Making a Killing
by Paul Donovan
New Internationalist magazine, September 1997
When I returned from Cambodia in 1992 I was numbed, having
seen so much devastation caused by antipersonnel land mines. The
callousness of mainly Northern governments and their so called
defense industries in supplying such weapons was difficult to
As I learned more about landmines, from the comfort of a London
suburb, I experienced a growing incredulity at the depths to which
arms manufacturers will stoop in order to make profits. It was
difficult to picture what type of human being sat designing antipersonnel
mines in bright colors and weird shapes that attracted children
to pick them up. Though the companies deny such an intention behind
their designs, the blinded and mutilated children in countries
like Afghanistan and Cambodia tell a different story.
Author Erik Prokosch describes the phenomenon of the weapons
designer in his book The Technology of Killing. 'A weapons designer
is not, first and foremost, a killer: he is a statistician, a
metallurgist, an engineer,' says Prokosch. But when this individual
is put into the area of munitions he is transformed and thinks
only in terms of 'lethal area estimates', 'kill probabilities'
and 'effective casualty radius'. He then probably returns to his
home in the suburbs to play with his own children without making
the connection between his day's work and the devastation caused
on the other side of the world. But life for those who employ
the designers is even less complicated: it is all about the bottom
line -- profit.
As the campaign to ban landmines has gathered pace it has
been bizarre to watch the manufacturers of these weapons constantly
shifting position yet always seeming to come out making a handsome
profit at the expense of the poor.
In the early 1980s there was a realignment in much of the
weapons industry whereby a cozy relationship was formed between
manufacturers and politicians, often to the exclusion of military
planners. The effect was that this unholy alliance came to dictate
-- even more than in the past -- what weapons armies would use.
The overriding motivation was profit. The linkage between these
two parties and their primary goal was never more obvious than
in the maneuvering that went on around the review conference of
the UN Inhumane Weapons Convention Protocol II in May 1996. The
position adopted by the Conservative British Government at that
time was a perfect reflection of arms-industry interests. The
British delegation favored a ban on all antipersonnel mines except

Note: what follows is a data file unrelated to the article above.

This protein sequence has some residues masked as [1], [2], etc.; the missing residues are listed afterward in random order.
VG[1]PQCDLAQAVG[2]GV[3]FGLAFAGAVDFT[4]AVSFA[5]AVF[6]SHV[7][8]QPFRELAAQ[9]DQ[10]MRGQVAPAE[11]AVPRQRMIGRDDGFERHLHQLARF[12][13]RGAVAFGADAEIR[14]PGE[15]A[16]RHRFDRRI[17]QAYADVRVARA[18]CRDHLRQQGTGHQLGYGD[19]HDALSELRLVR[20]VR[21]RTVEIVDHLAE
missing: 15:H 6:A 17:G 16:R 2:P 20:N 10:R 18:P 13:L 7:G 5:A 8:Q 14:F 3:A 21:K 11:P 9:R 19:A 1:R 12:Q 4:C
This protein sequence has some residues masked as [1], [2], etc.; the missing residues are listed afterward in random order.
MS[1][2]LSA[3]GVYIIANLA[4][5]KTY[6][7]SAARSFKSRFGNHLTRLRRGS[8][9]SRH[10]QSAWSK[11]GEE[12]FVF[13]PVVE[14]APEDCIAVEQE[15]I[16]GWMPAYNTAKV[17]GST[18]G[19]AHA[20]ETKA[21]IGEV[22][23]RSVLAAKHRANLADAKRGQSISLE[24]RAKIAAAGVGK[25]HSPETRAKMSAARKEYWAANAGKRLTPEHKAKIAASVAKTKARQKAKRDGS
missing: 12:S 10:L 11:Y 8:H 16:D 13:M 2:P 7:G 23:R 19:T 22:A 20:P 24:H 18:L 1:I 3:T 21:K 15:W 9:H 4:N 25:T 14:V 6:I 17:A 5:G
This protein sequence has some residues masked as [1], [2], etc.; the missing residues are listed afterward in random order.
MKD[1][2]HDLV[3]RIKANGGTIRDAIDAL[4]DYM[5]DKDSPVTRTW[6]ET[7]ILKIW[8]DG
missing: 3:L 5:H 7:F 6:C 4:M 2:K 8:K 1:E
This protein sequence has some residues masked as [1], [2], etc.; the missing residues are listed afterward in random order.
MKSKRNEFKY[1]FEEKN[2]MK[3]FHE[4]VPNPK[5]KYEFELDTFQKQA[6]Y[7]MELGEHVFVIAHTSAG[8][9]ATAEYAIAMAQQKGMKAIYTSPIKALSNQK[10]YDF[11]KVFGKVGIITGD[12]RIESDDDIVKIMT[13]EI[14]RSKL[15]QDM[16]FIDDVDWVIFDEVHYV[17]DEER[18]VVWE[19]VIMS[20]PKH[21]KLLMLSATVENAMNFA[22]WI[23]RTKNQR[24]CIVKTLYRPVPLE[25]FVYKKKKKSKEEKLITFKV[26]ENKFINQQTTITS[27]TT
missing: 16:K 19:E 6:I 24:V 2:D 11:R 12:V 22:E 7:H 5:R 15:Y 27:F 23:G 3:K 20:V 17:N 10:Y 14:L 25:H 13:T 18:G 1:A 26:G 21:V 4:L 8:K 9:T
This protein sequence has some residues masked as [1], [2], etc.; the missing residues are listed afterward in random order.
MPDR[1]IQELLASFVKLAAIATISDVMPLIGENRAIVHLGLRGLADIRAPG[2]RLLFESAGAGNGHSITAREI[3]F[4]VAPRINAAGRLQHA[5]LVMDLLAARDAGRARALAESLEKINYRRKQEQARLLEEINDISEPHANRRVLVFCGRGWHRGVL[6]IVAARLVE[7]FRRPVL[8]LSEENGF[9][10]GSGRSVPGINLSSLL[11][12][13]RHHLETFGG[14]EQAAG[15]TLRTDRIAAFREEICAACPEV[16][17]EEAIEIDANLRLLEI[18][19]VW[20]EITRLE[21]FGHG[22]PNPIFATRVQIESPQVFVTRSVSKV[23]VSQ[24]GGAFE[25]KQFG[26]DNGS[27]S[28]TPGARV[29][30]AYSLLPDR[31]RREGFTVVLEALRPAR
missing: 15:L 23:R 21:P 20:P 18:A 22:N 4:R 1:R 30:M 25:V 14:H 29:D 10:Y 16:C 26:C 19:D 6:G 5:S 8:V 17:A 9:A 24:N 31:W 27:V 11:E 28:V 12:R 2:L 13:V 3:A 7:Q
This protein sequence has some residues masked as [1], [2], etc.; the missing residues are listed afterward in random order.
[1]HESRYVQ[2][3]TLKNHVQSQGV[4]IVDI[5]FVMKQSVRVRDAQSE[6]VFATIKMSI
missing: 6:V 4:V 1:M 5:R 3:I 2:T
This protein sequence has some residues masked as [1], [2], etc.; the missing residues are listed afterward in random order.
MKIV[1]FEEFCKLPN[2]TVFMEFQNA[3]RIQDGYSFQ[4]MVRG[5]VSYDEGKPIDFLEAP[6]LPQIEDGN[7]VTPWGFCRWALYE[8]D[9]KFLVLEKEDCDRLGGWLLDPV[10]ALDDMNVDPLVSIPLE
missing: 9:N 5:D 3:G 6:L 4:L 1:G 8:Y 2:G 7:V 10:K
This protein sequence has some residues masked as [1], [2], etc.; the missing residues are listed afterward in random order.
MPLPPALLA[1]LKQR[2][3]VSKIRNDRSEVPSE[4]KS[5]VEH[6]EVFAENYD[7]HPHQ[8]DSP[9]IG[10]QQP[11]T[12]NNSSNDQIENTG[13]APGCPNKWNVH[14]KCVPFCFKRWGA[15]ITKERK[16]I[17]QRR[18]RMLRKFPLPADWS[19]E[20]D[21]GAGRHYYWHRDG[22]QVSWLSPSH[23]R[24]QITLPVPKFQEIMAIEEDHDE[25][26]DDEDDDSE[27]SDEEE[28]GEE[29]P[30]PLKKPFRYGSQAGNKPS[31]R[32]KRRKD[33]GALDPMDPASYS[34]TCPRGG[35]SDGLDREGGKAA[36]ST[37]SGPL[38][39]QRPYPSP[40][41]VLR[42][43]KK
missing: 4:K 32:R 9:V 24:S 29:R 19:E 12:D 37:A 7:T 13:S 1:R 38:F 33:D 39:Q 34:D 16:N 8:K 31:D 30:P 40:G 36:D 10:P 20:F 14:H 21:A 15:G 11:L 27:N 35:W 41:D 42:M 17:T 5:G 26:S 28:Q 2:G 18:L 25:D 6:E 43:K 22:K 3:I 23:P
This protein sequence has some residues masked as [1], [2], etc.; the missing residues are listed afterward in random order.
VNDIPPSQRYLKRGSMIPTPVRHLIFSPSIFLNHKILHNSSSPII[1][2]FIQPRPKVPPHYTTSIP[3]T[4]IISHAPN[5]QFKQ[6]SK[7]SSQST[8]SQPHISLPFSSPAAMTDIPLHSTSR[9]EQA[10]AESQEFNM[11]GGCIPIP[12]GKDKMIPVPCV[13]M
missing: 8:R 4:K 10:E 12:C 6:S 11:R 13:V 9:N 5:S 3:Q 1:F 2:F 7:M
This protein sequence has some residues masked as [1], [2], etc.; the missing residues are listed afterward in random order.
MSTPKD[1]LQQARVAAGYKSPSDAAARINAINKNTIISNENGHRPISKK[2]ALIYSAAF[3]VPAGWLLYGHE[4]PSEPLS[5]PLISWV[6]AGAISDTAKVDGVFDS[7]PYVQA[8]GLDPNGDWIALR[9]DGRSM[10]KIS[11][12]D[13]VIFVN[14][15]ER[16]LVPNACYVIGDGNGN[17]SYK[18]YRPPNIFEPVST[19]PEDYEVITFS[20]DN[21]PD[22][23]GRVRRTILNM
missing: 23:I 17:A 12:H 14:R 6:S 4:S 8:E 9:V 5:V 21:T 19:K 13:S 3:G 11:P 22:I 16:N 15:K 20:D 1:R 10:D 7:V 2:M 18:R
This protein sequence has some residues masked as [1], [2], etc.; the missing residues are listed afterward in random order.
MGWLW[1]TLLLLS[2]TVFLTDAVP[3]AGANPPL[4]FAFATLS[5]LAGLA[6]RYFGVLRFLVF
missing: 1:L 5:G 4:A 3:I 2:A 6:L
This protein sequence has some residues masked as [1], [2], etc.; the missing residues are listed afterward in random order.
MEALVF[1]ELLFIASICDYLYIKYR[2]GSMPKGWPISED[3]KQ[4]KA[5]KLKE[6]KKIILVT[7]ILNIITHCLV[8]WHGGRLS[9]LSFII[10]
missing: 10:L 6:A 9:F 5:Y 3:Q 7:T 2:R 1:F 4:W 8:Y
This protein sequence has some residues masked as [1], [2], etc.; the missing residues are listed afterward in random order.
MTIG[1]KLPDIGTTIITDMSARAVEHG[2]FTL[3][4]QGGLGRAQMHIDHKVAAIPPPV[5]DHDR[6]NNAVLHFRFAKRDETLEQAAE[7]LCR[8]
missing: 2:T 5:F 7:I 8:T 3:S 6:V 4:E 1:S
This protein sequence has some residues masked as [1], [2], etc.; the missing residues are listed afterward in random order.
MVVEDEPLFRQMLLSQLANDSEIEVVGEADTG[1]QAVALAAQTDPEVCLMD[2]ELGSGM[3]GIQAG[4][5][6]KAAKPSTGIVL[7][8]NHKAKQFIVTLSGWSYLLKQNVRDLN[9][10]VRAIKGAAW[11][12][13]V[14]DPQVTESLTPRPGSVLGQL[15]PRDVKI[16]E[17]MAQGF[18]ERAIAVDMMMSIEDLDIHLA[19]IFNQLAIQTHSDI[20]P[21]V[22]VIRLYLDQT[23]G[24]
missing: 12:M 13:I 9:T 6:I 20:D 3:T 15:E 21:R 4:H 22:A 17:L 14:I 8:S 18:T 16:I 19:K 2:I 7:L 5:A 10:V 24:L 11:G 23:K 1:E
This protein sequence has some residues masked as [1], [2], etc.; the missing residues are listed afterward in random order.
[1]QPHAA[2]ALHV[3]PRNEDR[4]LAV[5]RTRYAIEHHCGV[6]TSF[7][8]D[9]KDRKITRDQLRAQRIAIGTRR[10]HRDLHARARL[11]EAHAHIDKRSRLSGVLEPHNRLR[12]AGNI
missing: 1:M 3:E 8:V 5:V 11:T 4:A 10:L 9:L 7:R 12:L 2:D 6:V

the 'smart' variety that were fitted with self-destruct mechanisms.
The position adopted disregarded the opposing view of military
men like Gulf War Commander Sir Peter de la Billiere and General
Sir Hugh Beech but found favor with British companies who had
cornered the market in providing the technology to make the complex
fuses for ' smart mines '. The British company Ferranti is the
leading producer of such technology.
Another aspect of the review conference that showed how the
interests of manufacturers were given a higher priority than those
of victims was the question of definition. An antipersonnel landmine
was defined as a mine 'primarily designed to be exploded by the
presence of a person and that will incapacitate, injure or kill
one or more persons'. The UK Working Group on Landmines argues
that the phrase 'primarily designed' could allow producers to
carry on as usual by claiming their mines' 'primary' purpose was
other than killing people. It remains to be seen whether the Ottawa
Process can avoid such semantic trickery.
It was after the Gulf War that arms manufacturers saw a golden
opportunity to diversify and make money out of clearing up the
mess that their products had caused in the first place. The growing
movement for a ban on landmines has spurred more arms companies
to take up this practice, known as 'double dipping'. While highly
paid PR departments have sought to portray double dipping as a
somehow virtuous and redeeming activity, the commercial advantages
for the transnational arms corporations have often been lost in
the small print. The knowledge that a company that clears mines
but still makes them can gain in the field can be of inestimable
value. In 1988 a company called CMS started developing mines for
the US military but after the Gulf War it moved into the 'after
math (clearance) business'. Today CMS is the largest ordinance-clearing
company in the US and makes $160 million profits annually. Fred
Dibella, CMS Vice President, insists that in Kuwait 'we have not
cleaned up bombs or mines that were of our own manufacture'. However,